those things that I had seen and heard ... But I was unable to persuade
    him to take any action ... I tried over a period of perhaps three
    years, but it was not to be. They would claim it [had happened in]
    the war zone, [and] say things like this."

    Almost a century later, Turkish officials still "say things like
    this" when confronted with evidence of the Armenian Genocide. The
    country's formal position is that the Armenians endured a mere
    "relocation" exercise during a period when they were suspected
    of comprising a pro-Russian fifth-column threat. Five years ago,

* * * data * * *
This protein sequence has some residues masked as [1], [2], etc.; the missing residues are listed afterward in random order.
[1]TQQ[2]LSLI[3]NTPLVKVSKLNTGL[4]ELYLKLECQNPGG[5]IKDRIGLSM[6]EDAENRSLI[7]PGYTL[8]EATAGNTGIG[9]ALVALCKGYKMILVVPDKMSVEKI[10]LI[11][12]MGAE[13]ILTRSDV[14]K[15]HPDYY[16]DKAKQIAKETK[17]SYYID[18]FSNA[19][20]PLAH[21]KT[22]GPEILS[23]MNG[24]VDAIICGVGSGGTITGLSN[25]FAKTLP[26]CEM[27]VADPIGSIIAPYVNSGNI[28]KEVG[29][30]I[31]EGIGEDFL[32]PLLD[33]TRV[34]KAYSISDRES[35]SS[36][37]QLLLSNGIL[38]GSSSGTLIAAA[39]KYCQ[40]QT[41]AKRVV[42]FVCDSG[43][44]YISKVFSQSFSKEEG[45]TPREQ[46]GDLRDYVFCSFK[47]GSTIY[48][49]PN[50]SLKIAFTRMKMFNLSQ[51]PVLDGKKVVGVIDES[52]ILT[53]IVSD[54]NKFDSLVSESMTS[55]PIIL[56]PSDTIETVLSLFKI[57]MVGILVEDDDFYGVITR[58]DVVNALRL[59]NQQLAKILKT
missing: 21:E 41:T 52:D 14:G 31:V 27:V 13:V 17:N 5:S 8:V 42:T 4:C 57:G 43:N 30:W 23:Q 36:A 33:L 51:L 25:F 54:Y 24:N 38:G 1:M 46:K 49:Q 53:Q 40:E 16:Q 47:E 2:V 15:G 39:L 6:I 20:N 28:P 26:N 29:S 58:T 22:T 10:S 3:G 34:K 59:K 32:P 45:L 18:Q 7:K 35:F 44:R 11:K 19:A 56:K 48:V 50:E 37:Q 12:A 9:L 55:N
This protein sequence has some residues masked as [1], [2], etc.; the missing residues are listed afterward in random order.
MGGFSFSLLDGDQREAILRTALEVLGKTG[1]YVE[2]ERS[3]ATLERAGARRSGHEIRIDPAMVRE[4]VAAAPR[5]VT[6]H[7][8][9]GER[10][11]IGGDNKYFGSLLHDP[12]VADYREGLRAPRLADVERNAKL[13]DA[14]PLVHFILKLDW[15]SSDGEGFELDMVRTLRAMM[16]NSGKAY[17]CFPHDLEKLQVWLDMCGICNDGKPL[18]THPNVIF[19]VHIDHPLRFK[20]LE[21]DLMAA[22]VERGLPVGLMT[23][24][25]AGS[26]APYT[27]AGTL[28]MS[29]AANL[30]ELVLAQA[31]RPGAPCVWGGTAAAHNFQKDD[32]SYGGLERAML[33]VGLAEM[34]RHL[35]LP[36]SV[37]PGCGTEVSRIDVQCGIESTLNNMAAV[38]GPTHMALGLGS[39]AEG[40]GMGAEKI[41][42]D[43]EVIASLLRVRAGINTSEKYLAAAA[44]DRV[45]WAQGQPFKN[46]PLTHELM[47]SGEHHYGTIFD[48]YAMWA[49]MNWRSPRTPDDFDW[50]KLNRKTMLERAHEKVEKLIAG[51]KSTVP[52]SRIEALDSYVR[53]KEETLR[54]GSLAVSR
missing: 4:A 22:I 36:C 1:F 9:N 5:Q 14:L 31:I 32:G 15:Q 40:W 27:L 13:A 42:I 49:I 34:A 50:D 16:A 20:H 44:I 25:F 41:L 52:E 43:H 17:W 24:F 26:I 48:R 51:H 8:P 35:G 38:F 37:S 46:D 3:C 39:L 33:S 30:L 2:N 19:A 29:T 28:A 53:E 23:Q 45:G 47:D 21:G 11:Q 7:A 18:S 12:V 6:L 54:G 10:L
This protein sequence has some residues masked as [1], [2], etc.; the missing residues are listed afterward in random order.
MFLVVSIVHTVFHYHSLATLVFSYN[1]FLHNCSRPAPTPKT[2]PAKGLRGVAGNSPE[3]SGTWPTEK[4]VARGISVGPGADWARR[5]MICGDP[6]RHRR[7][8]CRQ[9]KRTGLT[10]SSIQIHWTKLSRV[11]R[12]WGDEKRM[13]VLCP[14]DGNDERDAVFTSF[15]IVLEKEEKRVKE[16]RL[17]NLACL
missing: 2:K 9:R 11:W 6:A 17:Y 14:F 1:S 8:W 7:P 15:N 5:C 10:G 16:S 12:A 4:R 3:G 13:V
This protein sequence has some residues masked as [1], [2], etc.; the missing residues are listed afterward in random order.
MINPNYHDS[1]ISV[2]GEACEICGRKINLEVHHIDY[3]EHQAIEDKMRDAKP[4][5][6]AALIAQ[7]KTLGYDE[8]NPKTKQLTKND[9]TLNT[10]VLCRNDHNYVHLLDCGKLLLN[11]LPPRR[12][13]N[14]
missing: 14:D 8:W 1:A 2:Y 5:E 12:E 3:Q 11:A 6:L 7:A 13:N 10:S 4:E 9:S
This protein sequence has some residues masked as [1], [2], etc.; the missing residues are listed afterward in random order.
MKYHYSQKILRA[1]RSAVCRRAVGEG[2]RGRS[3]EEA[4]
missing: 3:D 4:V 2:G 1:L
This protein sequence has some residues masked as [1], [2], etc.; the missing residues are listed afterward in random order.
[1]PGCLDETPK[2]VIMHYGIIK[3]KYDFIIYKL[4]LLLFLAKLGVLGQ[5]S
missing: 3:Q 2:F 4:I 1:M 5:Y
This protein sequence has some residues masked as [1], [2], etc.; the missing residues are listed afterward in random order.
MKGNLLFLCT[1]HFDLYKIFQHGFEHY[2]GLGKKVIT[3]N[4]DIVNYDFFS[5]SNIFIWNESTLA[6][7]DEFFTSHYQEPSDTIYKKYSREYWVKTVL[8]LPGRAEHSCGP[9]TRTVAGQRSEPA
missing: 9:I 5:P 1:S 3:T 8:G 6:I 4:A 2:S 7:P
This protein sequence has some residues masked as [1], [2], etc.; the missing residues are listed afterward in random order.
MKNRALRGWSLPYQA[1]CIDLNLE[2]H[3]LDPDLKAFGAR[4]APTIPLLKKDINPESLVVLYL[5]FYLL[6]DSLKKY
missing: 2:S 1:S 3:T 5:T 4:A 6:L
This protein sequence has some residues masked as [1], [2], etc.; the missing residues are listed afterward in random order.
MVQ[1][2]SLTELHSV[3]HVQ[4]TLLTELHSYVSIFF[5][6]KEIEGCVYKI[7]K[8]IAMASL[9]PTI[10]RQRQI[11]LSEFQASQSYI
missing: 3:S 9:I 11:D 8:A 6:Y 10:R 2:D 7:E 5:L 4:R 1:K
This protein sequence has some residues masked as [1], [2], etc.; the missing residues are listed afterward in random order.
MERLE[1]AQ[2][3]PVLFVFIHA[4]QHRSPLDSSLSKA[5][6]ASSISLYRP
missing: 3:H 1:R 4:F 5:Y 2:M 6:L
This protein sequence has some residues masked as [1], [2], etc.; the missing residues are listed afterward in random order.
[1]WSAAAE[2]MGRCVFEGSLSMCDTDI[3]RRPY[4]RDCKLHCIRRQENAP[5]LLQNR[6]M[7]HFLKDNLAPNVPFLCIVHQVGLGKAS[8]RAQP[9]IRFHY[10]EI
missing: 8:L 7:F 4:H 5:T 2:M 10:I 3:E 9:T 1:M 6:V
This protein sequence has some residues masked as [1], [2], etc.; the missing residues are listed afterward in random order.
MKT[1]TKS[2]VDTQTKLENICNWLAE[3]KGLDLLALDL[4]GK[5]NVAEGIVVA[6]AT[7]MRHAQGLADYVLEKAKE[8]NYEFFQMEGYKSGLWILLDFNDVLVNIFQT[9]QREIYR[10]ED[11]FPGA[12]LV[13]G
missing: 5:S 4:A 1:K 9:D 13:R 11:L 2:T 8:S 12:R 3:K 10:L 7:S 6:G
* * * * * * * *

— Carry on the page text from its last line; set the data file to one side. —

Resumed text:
Turkish Prime Minister Recep Erdogan asked his government officials
    to use the phrase "1915 Events" to describe the Armenian Genocide -
    which is kind of like referring to the Jewish Holocaust as "that
    thing that happened in the early 1940s."

    Many nations and ethnic groups whitewash their own history. Russian
    school textbooks underplay the crimes of Stalin. And Chinese officials
    are scandalized whenever someone mentions the atrocities against
    Falun Gong practitioners. But unlike Turkey, these nations generally
    do not posture as guardians of human rights and international law.

    If Turkey presumes to lecture Israel or anyone else on these subjects,
    it could start with a frank admission of the horrors that Turks
    themselves perpetrated against Armenians and other minorities. Even
    then, the Turkish case against Israel would have little merit. But
    at least, it wouldn't stink of hypocrisy.